Searching for the golden larch tree high in the Northwest

Southwest Life

Searching for the golden larch tree high in the Northwest

Discovering the wonders of a deciduous conifer
Subalpine larch trees change color in a view from Kangaroo Pass in Washington state in 2014. Larch trees are a deciduous conifer. In the fall, their soft needles turn golden and are shed.
There are numerous recreation spots near Leavenworth, Wash., including camping and hiking along Icicle Creek, just outside of town. Also, the wheelchair-accessible 1-mile Icicle Creek Nature Trail is a great spot to view wildlife or take a leisurely stroll.
Western larch trees are seen in 2016 along Interstate 90 in western Montana, near the Dena Mora Rest Area about 5 miles east of Lookout Pass at the Montana-Idaho border.
If you go

Best drive from Seattle to view western larch: Interstate 90 east to State Highway 970 to U.S. 97 and back west on U.S. Highway 2.Best drive for alpine larch: State Highway 20 through North Cascades National Park and over Washington Pass.Hikes: Details on the Washington Trails Association website – www.wta.org. Okanogan-Wenatchee National Forest: www.fs.usda.gov/okawen.North Cascades National Park: www.nps.gov/noca/index.htm.

Searching for the golden larch tree high in the Northwest

Subalpine larch trees change color in a view from Kangaroo Pass in Washington state in 2014. Larch trees are a deciduous conifer. In the fall, their soft needles turn golden and are shed.
There are numerous recreation spots near Leavenworth, Wash., including camping and hiking along Icicle Creek, just outside of town. Also, the wheelchair-accessible 1-mile Icicle Creek Nature Trail is a great spot to view wildlife or take a leisurely stroll.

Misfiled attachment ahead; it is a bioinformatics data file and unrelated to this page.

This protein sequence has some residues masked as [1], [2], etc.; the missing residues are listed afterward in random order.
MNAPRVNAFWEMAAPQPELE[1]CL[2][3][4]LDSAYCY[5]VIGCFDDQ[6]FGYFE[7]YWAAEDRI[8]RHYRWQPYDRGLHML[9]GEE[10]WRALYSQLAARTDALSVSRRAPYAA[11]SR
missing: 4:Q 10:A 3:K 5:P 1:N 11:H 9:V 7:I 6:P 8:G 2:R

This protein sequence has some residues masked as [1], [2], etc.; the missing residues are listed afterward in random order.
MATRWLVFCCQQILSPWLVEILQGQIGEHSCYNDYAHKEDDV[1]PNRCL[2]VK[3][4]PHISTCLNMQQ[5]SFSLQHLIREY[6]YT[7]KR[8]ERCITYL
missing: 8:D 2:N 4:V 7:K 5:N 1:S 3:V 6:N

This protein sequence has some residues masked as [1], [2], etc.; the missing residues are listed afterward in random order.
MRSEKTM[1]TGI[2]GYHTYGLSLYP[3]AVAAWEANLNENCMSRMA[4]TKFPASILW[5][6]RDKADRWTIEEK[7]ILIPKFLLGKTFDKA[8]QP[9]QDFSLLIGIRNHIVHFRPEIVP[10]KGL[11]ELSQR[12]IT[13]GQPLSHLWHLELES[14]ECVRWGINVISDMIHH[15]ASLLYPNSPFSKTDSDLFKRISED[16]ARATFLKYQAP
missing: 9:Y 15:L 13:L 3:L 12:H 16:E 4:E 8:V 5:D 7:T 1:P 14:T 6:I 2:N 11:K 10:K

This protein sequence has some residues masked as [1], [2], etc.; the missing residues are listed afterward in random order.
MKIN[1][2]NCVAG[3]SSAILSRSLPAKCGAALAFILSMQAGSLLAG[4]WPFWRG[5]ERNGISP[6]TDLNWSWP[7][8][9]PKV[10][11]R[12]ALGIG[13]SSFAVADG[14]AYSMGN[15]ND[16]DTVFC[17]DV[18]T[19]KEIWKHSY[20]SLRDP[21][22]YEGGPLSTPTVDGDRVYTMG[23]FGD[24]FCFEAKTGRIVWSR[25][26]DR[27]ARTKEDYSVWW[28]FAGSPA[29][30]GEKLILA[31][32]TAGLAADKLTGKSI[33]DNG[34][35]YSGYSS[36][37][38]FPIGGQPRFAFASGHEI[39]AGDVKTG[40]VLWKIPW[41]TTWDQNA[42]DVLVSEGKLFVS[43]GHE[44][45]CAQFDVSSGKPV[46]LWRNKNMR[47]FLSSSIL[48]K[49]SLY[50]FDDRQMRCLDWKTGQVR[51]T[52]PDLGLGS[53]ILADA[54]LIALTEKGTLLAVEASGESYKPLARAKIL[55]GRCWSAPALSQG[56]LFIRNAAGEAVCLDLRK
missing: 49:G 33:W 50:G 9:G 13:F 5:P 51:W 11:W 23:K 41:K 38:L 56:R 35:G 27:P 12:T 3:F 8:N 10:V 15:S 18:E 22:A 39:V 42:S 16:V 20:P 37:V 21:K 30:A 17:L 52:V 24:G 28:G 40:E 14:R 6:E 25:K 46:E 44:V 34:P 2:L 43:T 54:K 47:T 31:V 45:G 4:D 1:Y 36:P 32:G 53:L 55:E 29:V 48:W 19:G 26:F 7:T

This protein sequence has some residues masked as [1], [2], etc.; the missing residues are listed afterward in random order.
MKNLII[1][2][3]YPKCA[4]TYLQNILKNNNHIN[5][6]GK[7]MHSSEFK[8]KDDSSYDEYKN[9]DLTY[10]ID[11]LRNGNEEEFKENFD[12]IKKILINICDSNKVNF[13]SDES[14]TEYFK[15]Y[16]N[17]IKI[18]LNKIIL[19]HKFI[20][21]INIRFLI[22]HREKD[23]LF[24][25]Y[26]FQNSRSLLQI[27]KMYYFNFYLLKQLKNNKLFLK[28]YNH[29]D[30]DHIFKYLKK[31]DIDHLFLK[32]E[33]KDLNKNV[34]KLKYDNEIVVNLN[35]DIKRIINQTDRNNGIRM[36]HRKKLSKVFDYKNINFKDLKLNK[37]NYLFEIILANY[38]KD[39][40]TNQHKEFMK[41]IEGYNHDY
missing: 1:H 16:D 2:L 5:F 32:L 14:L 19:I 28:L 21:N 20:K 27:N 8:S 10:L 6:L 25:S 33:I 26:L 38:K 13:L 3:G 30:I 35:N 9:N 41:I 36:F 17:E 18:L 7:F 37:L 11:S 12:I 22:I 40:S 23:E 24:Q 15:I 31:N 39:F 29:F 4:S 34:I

Western larch trees are seen in 2016 along Interstate 90 in western Montana, near the Dena Mora Rest Area about 5 miles east of Lookout Pass at the Montana-Idaho border.

Searching for the golden larch tree high in the Northwest

Amy McMillin stops to feel the incredibly soft needles of a larch tree along the Crater Lakes trail in north-central Washington in October 2017. The western larch grow up to nearly 200 feet in height; the alpine larch averages 40 to 50 feet tall.

Searching for the golden larch tree high in the Northwest

Larch trees dot the mountainsides along the Crater Lakes trail off State Highway 153 west of Methow, Wash., in October 2017. It requires a hike to get a close look at the trees, which grow at elevations above 1,600 feet for the western larch and above 5,200 feet for the alpine larch.

Searching for the golden larch tree high in the Northwest

A slight dusting of snow remains on the rocks as the sun reappears to highlight the golden larch trees in October 2017 along the Crater Lakes trail in the Okanogan-Wenatchee National Forest. The larch trees are a deciduous conifer, shedding their needles each fall.

Searching for the golden larch tree high in the Northwest

The larch trees on the east side of the Cascades turn a brilliant gold in autumn and shed their soft needles. Western larch live for 300 to 500 years, and the oldest on record is 920 years. The alpine larch live 400 to 500 years, and the oldest on record – in Kananaskis, Alberta – is 1,943 years old, according to Tom Hinckley, professor emeritus at the University of Washington.
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